Basic Buddhism and Methods

This course on Basic Buddhism and Methods comes in two Parts.

Part 1

Part 1 is about applying ethical and meditative methods designed to changing the mind for the better. It is concerned with the practical development of our mind .

People come to meditation courses like this form a wide variety of dispositions and experience. One regular occurrence is that of the lone practitioner with several years of study and meditation by themselves before making their first venture into the Buddhist community. Another may feel trapped in the constraints of life; by anxiety or addiction. Hearing about this course and possibly encouraged by friends they test Buddhism to see if it might offer a path towards contentment. Then, another might just find themselves deeply attracted to the images and sentiments they see connected to Buddhism.

The course then takes as its starting point a wide range of views and motivations. To these, it adds direct experience of the effects of ethics and meditation for training the mind. Many on the course see their minds open up feeling more attentive, caring and engaged and the possibility of becoming more grounded, integrated and in harmony. Self confidence improves as one direct experience yields wisdom from within.

The course is about showing the real possibility of gradual transformation of the mind from where we are now towards a clear calm mind that acts in the world aware and ‘for’ self and other.

Course Plan Part1

Week 1 – From human to Buddha – The inside story of the Buddha and experiencing how it might be to grow like that.

Week 2 – The Gap -Exploring the space between ‘sensations/feelings’, and ’emotions/actions’.

Week 3 – Developing ethics fit for happier humans

Week 4 – Buddhist ethics: principles and precepts

Week 5 – Good conditions for practical meditation – Setting up a ‘meditation space’ , the positive effect of ethics and working with difficulties-hindrances in our practice.,

Week 6 – Our topsy-turvy views from wishful thinking. Wanting things to be as we wish and not as they are. Desiring -and trying to make- things to be permanent, substantial and satisfactory. The Three Lakshanas

Part 2

Part 2 looks to what may help us develop and maintain interest and commitment so we can consolidating and maintain development and have an eye and enthusiasm for our ‘next steps’.

This part the course places the practical development of the mind we explored in Part 1 in the context of Buddhism . Through considering practice in the world and practice in the imaginal realms the course explores our development to a calm and receptive mind able to take on the challenge of steering to the depths or true meaning.

Its at this stage we start to use Pali and Sanskrit language terms. We will try hard to clarify the meaning of terms as we proceed.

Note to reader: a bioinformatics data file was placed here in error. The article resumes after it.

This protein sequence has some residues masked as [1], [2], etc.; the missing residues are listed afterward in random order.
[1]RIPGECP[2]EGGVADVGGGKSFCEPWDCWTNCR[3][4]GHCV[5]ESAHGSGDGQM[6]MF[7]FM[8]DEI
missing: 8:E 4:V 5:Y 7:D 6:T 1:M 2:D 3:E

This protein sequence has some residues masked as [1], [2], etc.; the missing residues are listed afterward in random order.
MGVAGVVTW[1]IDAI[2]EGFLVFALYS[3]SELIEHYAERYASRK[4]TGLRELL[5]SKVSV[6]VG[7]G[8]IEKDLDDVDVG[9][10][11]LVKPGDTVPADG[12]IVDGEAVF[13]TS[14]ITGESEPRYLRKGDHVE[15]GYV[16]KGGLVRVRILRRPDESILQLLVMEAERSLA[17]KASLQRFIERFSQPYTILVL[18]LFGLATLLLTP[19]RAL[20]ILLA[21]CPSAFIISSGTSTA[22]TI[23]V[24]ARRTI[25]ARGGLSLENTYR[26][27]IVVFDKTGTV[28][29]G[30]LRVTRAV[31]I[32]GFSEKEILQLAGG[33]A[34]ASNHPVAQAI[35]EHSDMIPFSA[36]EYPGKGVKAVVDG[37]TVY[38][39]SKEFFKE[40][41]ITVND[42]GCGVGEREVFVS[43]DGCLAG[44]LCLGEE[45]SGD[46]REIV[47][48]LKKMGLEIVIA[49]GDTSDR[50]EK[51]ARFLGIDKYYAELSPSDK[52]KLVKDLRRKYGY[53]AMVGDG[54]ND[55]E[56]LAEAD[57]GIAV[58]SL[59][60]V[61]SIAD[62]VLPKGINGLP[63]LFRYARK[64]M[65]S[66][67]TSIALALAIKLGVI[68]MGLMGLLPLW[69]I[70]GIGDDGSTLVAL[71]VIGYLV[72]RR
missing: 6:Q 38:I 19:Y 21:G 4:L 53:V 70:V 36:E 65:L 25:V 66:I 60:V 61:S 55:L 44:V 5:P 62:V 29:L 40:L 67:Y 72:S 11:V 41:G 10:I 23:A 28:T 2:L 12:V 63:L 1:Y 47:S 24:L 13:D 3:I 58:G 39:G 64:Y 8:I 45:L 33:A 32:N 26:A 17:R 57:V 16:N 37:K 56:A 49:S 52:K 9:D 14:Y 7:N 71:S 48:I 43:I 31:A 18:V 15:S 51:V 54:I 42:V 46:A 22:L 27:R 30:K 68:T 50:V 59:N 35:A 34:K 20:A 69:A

Three aspects of Buddhism; the Buddha, the teaching (Dharma) and the community (Sangha) are explored, but they are explored in the dimensions of mind in the world and mind in the imaginal , as in ‘ as above’ – ‘so below’. this seems to fit how the mind experiences.

Buddhist practices is much about taking these aspect to heart and giving them space at the centre of our attention. If we think about it, we all go for refuge to something(s). In Buddhist practice we shift the emphasis more and more from refuge in pleasures of the world towards the wisdom and happiness of the mind arising from the practice of ethic, meditation. It really helps here to bear in mind, the possibility of an enlightened mind, the teachings and the supportive community. As we develop and our minds change in harmony with our practice we can become more aware of our inner life and more direct connecting directly in the imaginal.

In the first dimension, ‘So below’,the mind in the realm of the body is mostly tied to feelings from the senses and reactive responses. In the second, ‘As Above’, the mind in the realm of the imagination, more aware of beauty and connecting with empathy and well wishing with others. These realms correspond to the first two levels of the Trikaya mentions above.

Exemplar:
The Buddha
Truth and Teaching:
The Dharma
Supportive Community:
The Sangha
In the realm of the WorldIn the footsteps of the Buddha’s life. Points we can learn from the Buddha’s lifeThe Buddha’s Teaching
4 Noble Truths, 8 Fold Path and Meditation
The value of connecting and developing with others.
In the realm of the ImaginationArchetypes and inner meaning:
Shakyamuni Buddha
Wisdom beyond words:
The Heart Sutra
The White Lotus Sutra
Collective Manifestations of Enlightenment:
The Mandela of the Five Buddha and more

Course Plan Part2

Week 7 Siddhārtha Gautama and other prodigys – People driven by creativity and the emergence of the Dharma

Week 8 The Buddha’s Legacy. From imagination to the archetype, Shakyamuni

Week 9 The Dharma: Teachings from the life of the Buddha. Vision and Transformation

Week 10 Towards Deepest Meaning in the Dharma: The Heart Sutra

Week 11 The Sangha: The spiritual community and ‘mutual support’

Week 12 True meaning and truth in the realm of the imagination: The Arya Sangha and the Bodhisattvas